In our recent webinar “Controlling Your Azure Environment: Governance for the Modern Enterprise” we touched on the five disciplines of cloud governance from Microsoft’s Cloud Adoption Framework. This blog post is the third in the “The Five Disciplines of Cloud Governance” five-part series expanding on those concepts. If you missed the first two post in the series, check them out here.
Your Identity Baseline is our focus today. Organizations that have already adopted Office 365 likely understand the centrality of identity for cloud and hybrid deployments. Identity is the main security perimeter, and the other disciplines of governance have at least some dependency on Identity. Getting it right depends on two core concepts:
- Centralized Management
- Identity Protection
Coming up with your organization’s specific Identity Baseline will depend on your risk tolerance and needs. While these recommendations will give you some food for thought, developing a full plan should be part of a broader policy and risk review. For more information on how to develop Identity Policy Statement specific to your organizations, see the Cloud Adoption Framework documents on this topic.
Let’s start with Centralized Management. Managing identities across disparate, unconnected systems can lead to identity sprawl and inconsistencies, which can lead to both security risks as well as lower user and IT productivity. Centralizing identity using a single Azure AD tenant and synchronizing those identities with your on-premises Active Directory using Azure AD Connect, provides users and IT a consistent management experience. Implementing single sign-on in Azure AD provides additional user convenience and allows IT to focus on managing and securing one set of protected credentials and access controls rather than trying to manage password policies and provisioning across multiple applications. Lastly, turning on features like self-service password resets lets IT focus on high value activities and improves user experience.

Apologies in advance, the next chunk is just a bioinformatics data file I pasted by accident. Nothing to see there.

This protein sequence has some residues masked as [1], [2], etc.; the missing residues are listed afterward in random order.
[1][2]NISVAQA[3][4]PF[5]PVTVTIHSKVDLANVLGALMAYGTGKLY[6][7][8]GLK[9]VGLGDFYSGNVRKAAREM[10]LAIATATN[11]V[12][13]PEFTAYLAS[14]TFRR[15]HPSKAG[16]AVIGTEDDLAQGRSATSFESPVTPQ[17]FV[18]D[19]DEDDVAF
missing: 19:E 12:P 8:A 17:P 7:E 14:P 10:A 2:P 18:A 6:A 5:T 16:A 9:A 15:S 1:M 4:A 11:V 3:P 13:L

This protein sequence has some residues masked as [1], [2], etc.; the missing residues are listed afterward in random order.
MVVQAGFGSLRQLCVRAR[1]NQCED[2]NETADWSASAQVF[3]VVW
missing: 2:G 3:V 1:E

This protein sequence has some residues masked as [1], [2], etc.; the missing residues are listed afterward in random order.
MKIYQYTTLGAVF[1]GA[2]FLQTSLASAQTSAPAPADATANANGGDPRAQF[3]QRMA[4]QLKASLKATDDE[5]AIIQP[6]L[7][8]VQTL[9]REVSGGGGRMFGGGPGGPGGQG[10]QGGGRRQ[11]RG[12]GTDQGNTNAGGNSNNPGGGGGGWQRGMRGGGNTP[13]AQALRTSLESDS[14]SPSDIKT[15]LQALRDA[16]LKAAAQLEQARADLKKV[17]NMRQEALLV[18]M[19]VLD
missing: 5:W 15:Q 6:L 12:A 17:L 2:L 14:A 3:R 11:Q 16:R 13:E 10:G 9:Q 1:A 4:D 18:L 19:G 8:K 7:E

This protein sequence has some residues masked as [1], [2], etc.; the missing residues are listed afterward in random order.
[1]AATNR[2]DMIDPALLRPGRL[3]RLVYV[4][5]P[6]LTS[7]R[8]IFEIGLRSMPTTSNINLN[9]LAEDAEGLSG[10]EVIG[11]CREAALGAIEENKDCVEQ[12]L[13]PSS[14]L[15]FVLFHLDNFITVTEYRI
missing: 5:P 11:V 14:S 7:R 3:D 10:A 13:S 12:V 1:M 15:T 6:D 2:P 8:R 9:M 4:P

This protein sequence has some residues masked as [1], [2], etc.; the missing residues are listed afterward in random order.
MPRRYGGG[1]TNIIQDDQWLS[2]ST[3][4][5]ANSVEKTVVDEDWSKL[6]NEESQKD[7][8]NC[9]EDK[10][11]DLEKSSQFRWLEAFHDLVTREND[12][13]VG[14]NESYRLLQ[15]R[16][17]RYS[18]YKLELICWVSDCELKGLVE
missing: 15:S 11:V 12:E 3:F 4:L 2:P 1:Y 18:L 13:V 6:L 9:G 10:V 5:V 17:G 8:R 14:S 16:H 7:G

Centralized Identity Management does have practical limits. You may choose not to synchronize certain highly privileged administrator accounts between on-premises AD and Azure AD, and Microsoft recommends that every organization maintain at least two managed “break glass” accounts for emergency access.
When we consolidate identities, protecting those identities from compromise becomes even more critical. That’s why Multi-factor Authentication (MFA) and Identity Protection should be considered as part of your Identity Baseline. All user accounts, regardless of access level, should be protected with MFA. Azure AD supports a number of native and third-party MFA providers that protect against credential compromise by requiring a second factor such as a one-time code from the authenticator app or a text message. Azure AD Conditional Access enhances MFA by supporting finer grained policies around when and how frequently to prompt users and should be considered once the Identity Baseline is in place.
While MFA provides an additional factor to protect sign-in events, Azure AD Identity Protection provides enhanced security by inspecting sign-in events for unusual patterns. If you normally only sign-in from an office in Washington DC, but are suddenly detected signing-in from Belgium, Azure ID Identity Protection can flag the event, require an additional MFA prompt and alert the user and administrators to the suspicious behavior. Identity Protection can also help identify users with potentially compromised passwords or users who are signing in from compromised devices.
Disabling weak protocols is an aspect of Identity Protection that is often overlooked but can have dire consequences. If you’ve implemented MFA and Identity Protection, but still have legacy authentication methods such as basic auth or IMAP turned on, identities can still be compromised. These protocols should be disabled unless compelling business reasons exist to keep them in place.
Putting It All Together
These identity baseline concepts of Identity Protection and Centralized Management come together to provide the basis for implementing a solid and secure Role Based Access Control strategy. That’s a significant topic on its own and one for another day. Many of the technologies and concepts addressed in this post are also relevant to Office 365, so if you’ve implemented them as part of your Office 365 roll out, often only minor adjustments and revisions are required to address your Azure roll out.